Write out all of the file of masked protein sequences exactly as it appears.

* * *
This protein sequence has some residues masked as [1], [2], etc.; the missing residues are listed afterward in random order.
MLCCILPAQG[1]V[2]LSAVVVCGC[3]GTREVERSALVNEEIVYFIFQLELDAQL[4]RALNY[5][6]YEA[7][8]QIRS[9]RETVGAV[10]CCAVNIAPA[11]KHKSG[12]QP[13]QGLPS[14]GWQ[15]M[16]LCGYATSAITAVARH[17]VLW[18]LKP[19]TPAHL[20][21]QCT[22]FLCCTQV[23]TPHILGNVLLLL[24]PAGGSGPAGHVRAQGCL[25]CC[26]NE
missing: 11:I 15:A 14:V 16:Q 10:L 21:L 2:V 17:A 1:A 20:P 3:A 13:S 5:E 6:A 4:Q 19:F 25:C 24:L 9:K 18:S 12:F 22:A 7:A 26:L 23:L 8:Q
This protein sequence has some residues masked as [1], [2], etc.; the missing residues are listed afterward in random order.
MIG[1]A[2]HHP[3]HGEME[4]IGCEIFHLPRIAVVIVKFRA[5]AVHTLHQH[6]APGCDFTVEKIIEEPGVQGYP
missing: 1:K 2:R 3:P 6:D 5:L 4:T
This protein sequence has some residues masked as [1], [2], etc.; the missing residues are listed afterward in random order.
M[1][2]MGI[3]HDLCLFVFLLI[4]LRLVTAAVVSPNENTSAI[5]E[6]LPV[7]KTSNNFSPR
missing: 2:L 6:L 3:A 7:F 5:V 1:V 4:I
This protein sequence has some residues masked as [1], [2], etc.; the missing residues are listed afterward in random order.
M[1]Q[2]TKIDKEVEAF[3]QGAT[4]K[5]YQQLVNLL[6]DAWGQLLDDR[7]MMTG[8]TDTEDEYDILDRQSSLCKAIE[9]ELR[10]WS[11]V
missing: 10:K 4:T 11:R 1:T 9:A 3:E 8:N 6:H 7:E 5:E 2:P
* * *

This protein sequence has some residues masked as [1], [2], etc.; the missing residues are listed afterward in random order.
MLCCILPAQG[1]V[2]LSAVVVCGC[3]GTREVERSALVNEEIVYFIFQLELDAQL[4]RALNY[5][6]YEA[7][8]QIRS[9]RETVGAV[10]CCAVNIAPA[11]KHKSG[12]QP[13]QGLPS[14]GWQ[15]M[16]LCGYATSAITAVARH[17]VLW[18]LKP[19]TPAHL[20][21]QCT[22]FLCCTQV[23]TPHILGNVLLLL[24]PAGGSGPAGHVRAQGCL[25]CC[26]NE
missing: 11:I 15:A 14:V 16:Q 10:L 21:L 2:V 17:A 1:A 20:P 3:A 13:S 5:E 6:A 4:Q 19:F 25:C 24:L 9:K 18:S 12:F 22:A 7:A 26:L 23:L 8:Q
This protein sequence has some residues masked as [1], [2], etc.; the missing residues are listed afterward in random order.
MIG[1]A[2]HHP[3]HGEME[4]IGCEIFHLPRIAVVIVKFRA[5]AVHTLHQH[6]APGCDFTVEKIIEEPGVQGYP
missing: 1:K 2:R 3:P 6:D 5:L 4:T
This protein sequence has some residues masked as [1], [2], etc.; the missing residues are listed afterward in random order.
M[1][2]MGI[3]HDLCLFVFLLI[4]LRLVTAAVVSPNENTSAI[5]E[6]LPV[7]KTSNNFSPR
missing: 2:L 6:L 3:A 7:F 5:V 1:V 4:I
This protein sequence has some residues masked as [1], [2], etc.; the missing residues are listed afterward in random order.
M[1]Q[2]TKIDKEVEAF[3]QGAT[4]K[5]YQQLVNLL[6]DAWGQLLDDR[7]MMTG[8]TDTEDEYDILDRQSSLCKAIE[9]ELR[10]WS[11]V
missing: 10:K 4:T 11:R 1:T 9:A 3:E 8:N 6:H 7:E 5:E 2:P